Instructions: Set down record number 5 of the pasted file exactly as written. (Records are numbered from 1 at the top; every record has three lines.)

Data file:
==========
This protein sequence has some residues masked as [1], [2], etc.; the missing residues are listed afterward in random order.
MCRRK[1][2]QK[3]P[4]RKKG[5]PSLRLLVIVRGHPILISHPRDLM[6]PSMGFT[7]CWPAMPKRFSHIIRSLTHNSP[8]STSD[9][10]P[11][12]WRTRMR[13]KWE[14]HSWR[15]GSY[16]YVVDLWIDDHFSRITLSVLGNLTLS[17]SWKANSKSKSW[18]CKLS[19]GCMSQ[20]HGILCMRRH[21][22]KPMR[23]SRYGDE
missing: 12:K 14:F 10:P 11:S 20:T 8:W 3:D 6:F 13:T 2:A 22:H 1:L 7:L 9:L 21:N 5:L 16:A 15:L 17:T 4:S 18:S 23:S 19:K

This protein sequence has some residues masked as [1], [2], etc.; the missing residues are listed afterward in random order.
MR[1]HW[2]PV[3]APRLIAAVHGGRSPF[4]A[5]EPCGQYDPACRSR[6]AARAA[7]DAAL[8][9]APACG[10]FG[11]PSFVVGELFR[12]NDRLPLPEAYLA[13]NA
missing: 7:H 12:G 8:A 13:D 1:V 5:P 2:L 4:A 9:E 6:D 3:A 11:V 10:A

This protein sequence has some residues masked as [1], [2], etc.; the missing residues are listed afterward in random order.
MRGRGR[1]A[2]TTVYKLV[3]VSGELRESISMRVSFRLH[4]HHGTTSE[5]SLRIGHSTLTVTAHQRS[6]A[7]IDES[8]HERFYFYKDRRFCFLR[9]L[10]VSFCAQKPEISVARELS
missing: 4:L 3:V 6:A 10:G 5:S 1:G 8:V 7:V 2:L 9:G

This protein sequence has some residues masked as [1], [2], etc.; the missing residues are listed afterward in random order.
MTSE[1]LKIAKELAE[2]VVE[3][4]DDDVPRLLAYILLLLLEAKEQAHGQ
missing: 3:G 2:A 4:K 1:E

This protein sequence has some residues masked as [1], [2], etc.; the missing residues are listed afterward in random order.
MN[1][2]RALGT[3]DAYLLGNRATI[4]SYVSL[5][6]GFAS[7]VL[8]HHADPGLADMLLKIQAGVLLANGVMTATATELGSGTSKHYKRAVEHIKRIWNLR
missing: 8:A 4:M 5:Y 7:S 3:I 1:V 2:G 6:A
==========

This protein sequence has some residues masked as [1], [2], etc.; the missing residues are listed afterward in random order.
MN[1][2]RALGT[3]DAYLLGNRATI[4]SYVSL[5][6]GFAS[7]VL[8]HHADPGLADMLLKIQAGVLLANGVMTATATELGSGTSKHYKRAVEHIKRIWNLR
missing: 8:A 4:M 5:Y 7:S 3:I 1:V 2:G 6:A